Identification of surface morphologic changes in the mitral valve leaflets and chordae tendineae of dogs with myxomatous degeneration

Brendan M. Corcoran Hospital for Small Animals, Division of Veterinary Clinical Studies, Royal (Dick) School of Veterinary Studies, College of Medicine and Veterinary Medicine, The University of Edinburgh, Easter Bush Veterinary Centre, Roslin, Mid Lothian, Scotland, UK EH25 9RG.

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 MVB, PhD
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Alexander Black Department of Anatomy, National University of Ireland, University College Galway, Galway, Ireland.

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 BSc, MmedSc
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Heather Anderson Division of Preclinical Veterinary Sciences, Royal (Dick) School of Veterinary Studies, College of Medicine and Veterinary Medicine, The University of Edinburgh, Summerhall, Edinburgh EH9 9RQ.

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Joanna Dukes McEwan Hospital for Small Animals, Division of Veterinary Clinical Studies, Royal (Dick) School of Veterinary Studies, College of Medicine and Veterinary Medicine, The University of Edinburgh, Easter Bush Veterinary Centre, Roslin, Mid Lothian, Scotland, UK EH25 9RG.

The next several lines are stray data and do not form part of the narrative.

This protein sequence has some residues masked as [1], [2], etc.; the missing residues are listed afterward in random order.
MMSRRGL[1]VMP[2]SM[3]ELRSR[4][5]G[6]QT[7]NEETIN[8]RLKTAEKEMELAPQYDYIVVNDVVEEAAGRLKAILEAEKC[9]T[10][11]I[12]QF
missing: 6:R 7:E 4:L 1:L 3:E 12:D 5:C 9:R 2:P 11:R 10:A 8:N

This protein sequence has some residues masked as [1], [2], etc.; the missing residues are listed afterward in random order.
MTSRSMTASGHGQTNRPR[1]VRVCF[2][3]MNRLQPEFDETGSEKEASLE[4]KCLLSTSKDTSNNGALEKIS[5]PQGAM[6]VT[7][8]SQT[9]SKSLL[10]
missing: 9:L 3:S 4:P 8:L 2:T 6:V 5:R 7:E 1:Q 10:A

Present address is Department of Veterinary Clinical Studies, University of Glasgow Veterinary School, Glasgow, Scotland, UK G61 1QH.

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Anne French Hospital for Small Animals, Division of Veterinary Clinical Studies, Royal (Dick) School of Veterinary Studies, College of Medicine and Veterinary Medicine, The University of Edinburgh, Easter Bush Veterinary Centre, Roslin, Mid Lothian, Scotland, UK EH25 9RG.

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Paul Smith Hospital for Small Animals, Division of Veterinary Clinical Studies, Royal (Dick) School of Veterinary Studies, College of Medicine and Veterinary Medicine, The University of Edinburgh, Easter Bush Veterinary Centre, Roslin, Mid Lothian, Scotland, UK EH25 9RG.